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SELECTBIO Conferences Lab-on-a-Chip and Microfluidics: Companies, Technologies and Commercialization

Abraham Lee's Biography

Abraham Lee, Chancellor’s Professor, Biomedical Engineering & Director, Center for Advanced Design & Manufacturing of Integrated Microfluidics, University of California-Irvine

Abraham (Abe) P. Lee is Professor of Biomedical Engineering (BME) and Mechanical and Aerospace Engineering (MAE) at the University of California, Irvine (UCI). He is Director of the NSF I/UCRC “Center for Advanced Design & Manufacturing of Integrated Microfluidics” (CADMIM). Dr. Lee served as Editor-in-Chief for the Lab on a Chip journal from 2017 to 2020. Prior to UCI, he was at the National Cancer Institute and was a program manager in the Microsystems Technology Office at DARPA (1999-2001), Senior Technology Advisor at National Cancer Institute (NCI) and a group leader with Lawrence Livermore National Lab (LLNL). Over the years, Dr. Lee has pioneered research in applying microfluidics to biomedical applications, and currently focuses on integrated microfluidic systems for precision medicine including liquid biopsy, microphysiological systems, cell engineering, and immunotherapy. His research has contributed to the founding of several start-up companies. He owns 60 issued US patents and is author of over 130 journals articles. Professor Lee was awarded the 2009 Pioneers of Miniaturization Prize and is an elected fellow of the National Academy of Inventors (NAI), the American Institute of Medical and Biological Engineering (AIMBE), the Royal Society of Chemistry (RSC), the American Society of Mechanical Engineering (ASME), the International Academy of Medical and Biological Engineering, and the Biomedical Engineering Society (BMES).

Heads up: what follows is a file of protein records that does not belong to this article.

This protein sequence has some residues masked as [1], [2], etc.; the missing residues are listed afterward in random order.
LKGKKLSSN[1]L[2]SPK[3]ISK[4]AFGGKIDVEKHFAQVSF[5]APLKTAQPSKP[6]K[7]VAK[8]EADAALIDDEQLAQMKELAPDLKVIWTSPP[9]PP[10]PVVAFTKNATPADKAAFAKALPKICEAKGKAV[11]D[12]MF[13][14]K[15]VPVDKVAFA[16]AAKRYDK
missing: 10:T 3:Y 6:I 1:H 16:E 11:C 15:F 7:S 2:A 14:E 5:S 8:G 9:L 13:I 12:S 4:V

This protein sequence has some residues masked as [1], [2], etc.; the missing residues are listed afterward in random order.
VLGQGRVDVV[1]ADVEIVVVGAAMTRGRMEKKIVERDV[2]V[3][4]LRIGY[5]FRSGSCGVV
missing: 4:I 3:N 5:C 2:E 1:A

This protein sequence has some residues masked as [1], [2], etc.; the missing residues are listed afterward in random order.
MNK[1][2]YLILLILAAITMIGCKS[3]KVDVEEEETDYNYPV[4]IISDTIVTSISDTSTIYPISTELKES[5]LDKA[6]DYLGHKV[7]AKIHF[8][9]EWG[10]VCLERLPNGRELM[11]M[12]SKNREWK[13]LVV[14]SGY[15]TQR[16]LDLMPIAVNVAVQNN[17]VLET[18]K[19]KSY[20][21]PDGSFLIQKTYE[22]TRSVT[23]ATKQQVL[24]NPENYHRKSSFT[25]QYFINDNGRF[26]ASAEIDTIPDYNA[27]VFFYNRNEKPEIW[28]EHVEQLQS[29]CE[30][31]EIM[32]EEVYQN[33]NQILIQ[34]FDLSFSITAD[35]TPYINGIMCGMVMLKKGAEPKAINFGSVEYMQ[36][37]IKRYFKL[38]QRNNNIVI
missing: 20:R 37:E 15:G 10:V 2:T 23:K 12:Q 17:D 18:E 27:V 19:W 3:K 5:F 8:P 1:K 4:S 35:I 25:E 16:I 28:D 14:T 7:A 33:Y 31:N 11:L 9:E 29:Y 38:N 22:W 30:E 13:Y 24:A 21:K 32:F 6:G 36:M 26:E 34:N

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Chip-Scale Microfluidic Physiological Circulation Systems

Tuesday, 27 September 2016 at 17:55

Add to Calendar ▼2016-09-27 17:55:002016-09-27 18:55:00Europe/LondonChip-Scale Microfluidic Physiological Circulation

There has been a recent surge in the development of microphysiological systems and organ-on-a-chip for drug screening and regenerative medicine.  Over the years, drug screening has mostly been carried out on 2D monolayers in well plates and the drugs are not delivered through blood vessels as in vivo treatments. Through the advancement of microfluidics technologies, we have enabled the automation of biological fluids delivery through physiological vasculature networks that mimic the physiological circulation of the human body.  The critical bottleneck is to engineer the microenvironment for the formation of vascularized 3D tissues and to also pump and perfuse the tissue vascular network for on-chip microcirculation.  This in vitro model system can be used to screen cancer drugs by mimicking the delivery of the drugs through capillary blood vessels.  On the other hand, microfluidics play an important role in the recent advances in liquid biopsy and the ability to specifically isolate and capture rare cells such as circulating tumor cells. These two technologies may go hand-in-hand to connect in vitro screening to in vivo screening with great potential in the development of personalized medicine.

Add to Calendar ▼2016-09-26 00:00:002016-09-28 00:00:00Europe/LondonLab-on-a-Chip and Microfluidics: Companies, Technologies and